Fantasy sports gambling is a multi-billion dollar industry in the United States — but should Christians participate? Theologian John Piper recently shared seven reasons why he believes the answer is "no."
Piper, founder and teacher of desiringGod.org and chancellor of Bethlehem College and Seminary, weighed in on the issue in response to a reader, who revealed he spends $20–$50 a week gambling on fantasy football.
"Is modest online sports gambling sinful?" the reader asked.
Online gambling in general, little or big, is sinful — whether you call it modest or exorbitant, Piper began.
"I've got seven reasons, at least, that I would encourage this young man to consider in order to rethink the way he spends his time and his money as a Christian," he said.
First, Piper reminded the reader that he has one single life to live on this earth. Every day, he said, should be lived for the glory of God and is either "invested well" or "lost forever."
"Our friend calls himself a big sports fan. He says he absolutely loves fantasy football. He speaks of multiple avenues of playing. He talks about putting money on the line. I would say all this time, all this intensity, all this money shows things are out of proportion in his life. This to me looks like a tragic waste of a precious, God-given life," he argued.
Second, the former pastor of Bethlehem Baptist Church highlighted the dangers of being "absorbed in an unreal world," adding: "I think our friend should reflect on the fact that the Bible refers to the deceitfulness of sin (Hebrews 3:13). That should send off alarms in his mind because deceit is essentially creating a sense that what is unreal is more to be desired than what is real."
Third, Piper pointed out that $20–$50 a week isn't "modest," especially when one half the world's population lives on $2.50 a day.
"So there's good evidence he has lost touch with reality, and I would plead with him, 'Wake up, friend. Wake up,'" the pastor said.
The Desiring God: Meditations of a Christian Hedonist author went on to point out that the Bible warns against get-rich-quick schemes and reminded the reader that none of his money belongs to him — it all belongs to God.
"I would say quite bluntly, forthrightly, and confidently that you have no right to risk God's money this way," he said.
As his sixth point, Piper lamented the fact that gambling is a "social sickness in our culture" that "brings millions and millions of people to ruin," especially the poor.
"I don't think Christians should be a part of any sort of lotteries, casinos, or online gambling," he said. "It is an entire structure of devastation for millions of people that has no biblical warrant."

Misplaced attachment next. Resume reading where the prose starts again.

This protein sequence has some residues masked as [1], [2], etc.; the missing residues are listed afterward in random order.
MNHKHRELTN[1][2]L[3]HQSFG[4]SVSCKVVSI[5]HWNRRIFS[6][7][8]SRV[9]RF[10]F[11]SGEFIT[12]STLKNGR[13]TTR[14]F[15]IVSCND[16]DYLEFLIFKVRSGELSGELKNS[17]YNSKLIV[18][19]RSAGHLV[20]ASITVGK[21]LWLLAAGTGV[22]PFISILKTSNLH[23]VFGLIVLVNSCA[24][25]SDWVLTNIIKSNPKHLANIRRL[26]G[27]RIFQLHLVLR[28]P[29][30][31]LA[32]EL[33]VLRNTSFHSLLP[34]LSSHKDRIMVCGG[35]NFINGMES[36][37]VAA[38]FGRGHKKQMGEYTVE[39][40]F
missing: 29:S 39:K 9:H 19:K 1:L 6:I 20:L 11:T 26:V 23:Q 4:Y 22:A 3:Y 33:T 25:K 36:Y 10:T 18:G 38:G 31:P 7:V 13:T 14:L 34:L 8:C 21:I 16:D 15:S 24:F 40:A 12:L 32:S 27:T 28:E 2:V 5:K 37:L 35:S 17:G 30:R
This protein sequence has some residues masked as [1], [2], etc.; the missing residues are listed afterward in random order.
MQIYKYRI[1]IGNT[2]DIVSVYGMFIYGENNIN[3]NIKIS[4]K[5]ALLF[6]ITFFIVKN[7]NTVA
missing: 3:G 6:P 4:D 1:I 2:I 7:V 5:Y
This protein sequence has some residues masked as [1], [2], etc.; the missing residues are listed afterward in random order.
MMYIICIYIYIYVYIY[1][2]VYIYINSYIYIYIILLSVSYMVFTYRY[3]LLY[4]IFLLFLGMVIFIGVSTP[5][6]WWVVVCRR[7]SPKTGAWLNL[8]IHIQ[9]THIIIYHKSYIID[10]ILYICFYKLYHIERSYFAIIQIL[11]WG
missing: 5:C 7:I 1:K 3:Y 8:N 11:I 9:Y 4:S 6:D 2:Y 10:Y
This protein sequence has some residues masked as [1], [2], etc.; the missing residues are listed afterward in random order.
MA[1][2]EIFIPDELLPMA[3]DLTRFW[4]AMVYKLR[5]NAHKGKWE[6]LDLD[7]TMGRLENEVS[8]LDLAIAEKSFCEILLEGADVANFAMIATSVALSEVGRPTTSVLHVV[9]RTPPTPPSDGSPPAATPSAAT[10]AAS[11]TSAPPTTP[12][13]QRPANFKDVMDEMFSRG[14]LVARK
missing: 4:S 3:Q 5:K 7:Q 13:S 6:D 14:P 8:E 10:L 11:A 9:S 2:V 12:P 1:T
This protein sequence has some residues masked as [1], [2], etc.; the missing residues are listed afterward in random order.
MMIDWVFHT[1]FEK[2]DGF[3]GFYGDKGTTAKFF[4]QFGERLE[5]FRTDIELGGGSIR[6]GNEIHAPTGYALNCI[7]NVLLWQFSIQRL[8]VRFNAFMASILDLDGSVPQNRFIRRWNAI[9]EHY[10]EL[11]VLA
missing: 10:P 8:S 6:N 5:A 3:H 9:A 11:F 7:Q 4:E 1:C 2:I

Finally, the pastor encouraged the reader to use his money for the greater good: "Imagine investing $50 a week, $200 a month, in the causes of justice and gospel spreading and the relief of the suffering," he said. "It is more blessed to invest creatively in the eternal joys of other people than to play with God's money in the dream world of fantasy football."
According to statistics from The National Council on Problem Gambling (NCPG), 15 percent of Americans gamble at least once per week, and approximately two to three percent of Americans meet the criteria for "problem" gambling. That's around 6 million adults and about a half million teens. NCPG notes the annual cost associated with gambling (crime, addiction, and bankruptcy) is $17 billion.
While the Bible doesn't explicitly condemn or condone gambling, several high-profile pastors have highlighted the dangers associated with betting money.
The late Billy Graham said that before a Christian plays the lottery, they should remember two important, biblical truths about money and its role in the life of a believer.
"Gambling is nowhere approved in the Bible," he said. "Instead, the Bible stresses that the Christian should earn his living by honest work and effort, and this would exclude relying on chance (2 Thessalonians 3:10-12). The Bible tells us to 'abstain from all appearance of evil' (1 Thessalonians 5:22). Gambling has often done untold evil to people by making them lose money that could be used for good purposes or even the necessities of life. Money is given to us by God to be used for good, not evil. Anyone seeking to do God's will should not be involved in gambling."
He goes on to say, "Gambling is also wrong because of the motives involved. Some people gamble for thrills and excitement. Others gamble because they have a greedy and covetous attitude about money. Some gamble out of a false belief in luck. All of these motives are wrong for the Christian, for they are all self-centered and materialistic."